It puts out 110v AC to another UPS, that could be complete, or modded by you to take less room (pull the battery, and mount it remotely, install in a small aluminum enclosure if you wish). This UPS simply feeds the AC coming into it, straight to your ATX power supply. It monitors the condition of the first UPS, and feeds that info to itself, and to your PC via USB. Your PC turns on, if the bios is set correctly. No hacking wires, no jumpers, etc.
You crank your car, voltage drops down to 5-8 volts, with almost no amps available. The first UPS shuts off, and kills power to the 2nd. The 2nd UPS switches to internal battery power within 2-4ms, and continues operating. At this point, it tells windows, "hey, I'm on battery power!" Windows monitors this, and does stuff accordingly. If the PC is just booting, it doesn't care.
You stop cranking, everything resets back to normal. And your PC is still on. You drive around, do what ever, and finally shut the car off an hour later, listening to tunes, GPS, etc.
Again, the 2nd UPS takes over, with it's internal battery, again it tells windows, "Hey i'm on battery again *****, what'chu gonna do about it?" You set windows power managment to shut down gracefully when the battery reaches 50% or whatever you want. You could set it to 90%, and it will shut off within 30 seconds of you turning the car off. You could set it to 10%, and give yourself up to an hour of shutdown, or anywhere in between, like standby for 4 hours, then hibernate after that point. It doesn't matter, it's full configurable. You would have to adjust to your setup.
Once it sees no load (less than 10w), it shuts off automatically. It won't drain it's own battery. The first UPS is an igntion switched device, meaning, no key, no power usage. No drained car battery.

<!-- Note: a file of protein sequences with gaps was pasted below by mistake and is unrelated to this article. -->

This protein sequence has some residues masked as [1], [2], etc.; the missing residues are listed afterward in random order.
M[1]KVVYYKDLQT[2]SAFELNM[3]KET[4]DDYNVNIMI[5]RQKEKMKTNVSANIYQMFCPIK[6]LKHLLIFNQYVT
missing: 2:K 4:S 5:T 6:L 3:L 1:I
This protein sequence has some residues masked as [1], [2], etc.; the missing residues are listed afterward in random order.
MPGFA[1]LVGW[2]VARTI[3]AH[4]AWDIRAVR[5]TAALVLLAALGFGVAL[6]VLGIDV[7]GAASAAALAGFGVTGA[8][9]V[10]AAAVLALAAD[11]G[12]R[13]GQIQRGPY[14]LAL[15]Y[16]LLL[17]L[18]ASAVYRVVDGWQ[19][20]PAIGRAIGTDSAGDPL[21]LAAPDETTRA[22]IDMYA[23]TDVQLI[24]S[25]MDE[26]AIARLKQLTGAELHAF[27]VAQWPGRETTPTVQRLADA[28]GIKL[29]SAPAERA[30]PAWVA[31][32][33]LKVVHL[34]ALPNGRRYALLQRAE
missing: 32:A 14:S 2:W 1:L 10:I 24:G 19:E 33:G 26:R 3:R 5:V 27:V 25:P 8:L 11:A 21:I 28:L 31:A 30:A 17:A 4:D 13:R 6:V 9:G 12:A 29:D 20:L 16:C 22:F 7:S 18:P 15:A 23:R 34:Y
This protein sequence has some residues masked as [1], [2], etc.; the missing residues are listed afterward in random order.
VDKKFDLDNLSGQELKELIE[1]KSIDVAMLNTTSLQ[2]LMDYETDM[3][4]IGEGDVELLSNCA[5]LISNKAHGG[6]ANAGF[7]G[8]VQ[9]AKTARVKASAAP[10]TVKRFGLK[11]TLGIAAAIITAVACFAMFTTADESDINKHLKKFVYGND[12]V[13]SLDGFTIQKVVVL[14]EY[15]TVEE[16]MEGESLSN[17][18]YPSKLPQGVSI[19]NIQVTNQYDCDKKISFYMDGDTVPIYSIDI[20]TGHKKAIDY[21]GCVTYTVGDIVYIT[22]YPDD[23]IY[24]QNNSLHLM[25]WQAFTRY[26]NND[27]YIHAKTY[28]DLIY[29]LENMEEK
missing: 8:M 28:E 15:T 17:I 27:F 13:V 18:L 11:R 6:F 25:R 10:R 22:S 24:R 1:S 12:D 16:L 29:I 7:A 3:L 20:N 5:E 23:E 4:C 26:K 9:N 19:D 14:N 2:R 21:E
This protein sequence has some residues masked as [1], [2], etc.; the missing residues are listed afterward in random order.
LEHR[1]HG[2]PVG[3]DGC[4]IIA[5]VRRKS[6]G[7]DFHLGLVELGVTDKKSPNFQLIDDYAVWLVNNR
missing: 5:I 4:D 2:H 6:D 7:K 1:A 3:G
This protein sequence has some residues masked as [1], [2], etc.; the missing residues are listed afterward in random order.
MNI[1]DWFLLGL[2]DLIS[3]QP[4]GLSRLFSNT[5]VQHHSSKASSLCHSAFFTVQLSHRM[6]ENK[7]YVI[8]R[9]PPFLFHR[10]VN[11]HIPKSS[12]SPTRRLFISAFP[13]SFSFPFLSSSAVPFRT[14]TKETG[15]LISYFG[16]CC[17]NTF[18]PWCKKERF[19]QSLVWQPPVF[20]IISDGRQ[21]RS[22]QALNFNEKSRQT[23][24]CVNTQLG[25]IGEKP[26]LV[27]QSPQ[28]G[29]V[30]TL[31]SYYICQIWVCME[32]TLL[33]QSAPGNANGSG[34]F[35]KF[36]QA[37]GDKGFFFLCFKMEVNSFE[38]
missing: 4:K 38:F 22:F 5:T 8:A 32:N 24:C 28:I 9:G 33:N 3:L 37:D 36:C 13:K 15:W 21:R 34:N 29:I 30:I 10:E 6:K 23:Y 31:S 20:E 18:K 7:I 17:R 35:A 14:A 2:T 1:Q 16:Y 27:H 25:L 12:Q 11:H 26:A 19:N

I feel this approach is better than a DC to DC power supply, for these reasons:
DC to DC ATX supplies don't supply over 200w in most cases.
They can cost a lot more.
They don't always survive crank, all the time, and in every car.
They aren't easily replaced for cheap, nor at any local computer store.
They MAY not be as reliable, or easy to diagnose.
If you need one to survive crank, you need a tank circuit, which adds bulk back to the system.
No USB connection for advanced power managment info/scripting.
No 110v socket for your car.
Could drain car battery if you didn't configure properly.
Disadvantages of the 2 UPS solution:
Modding of big bulky devices to make them smaller, safely. You are dealing with 110v at times!
No instruction manual (other than what I wrote above)
Takes up more room in your vehicle. An issue for a 2 seater, not so big a deal for a larger 4 door or SUV
Mounting/strapping the bigger, 2nd UPS out of the way.
Could be substantially less efficient in terms of power use, unless you got a good active PFC standard ATX, with 85% or higher efficiency under normal load. Remember, your "inverter" section is only about 75% efficient in the tripplite's. On average, you are looking at 55-60% efficiency in the power conversion, compared to a 80-90% efficiency for most of the DC DC solutions.
People are gonna call you ghetto, and say mean things about your car/setup/haircut on their keyboards. Everything is ghetto to some degree, unless you bought a car with NAV preinstalled, or are a professional installer, but that's not what this is about.
Good luck, have fun, tinker! It's how you learn.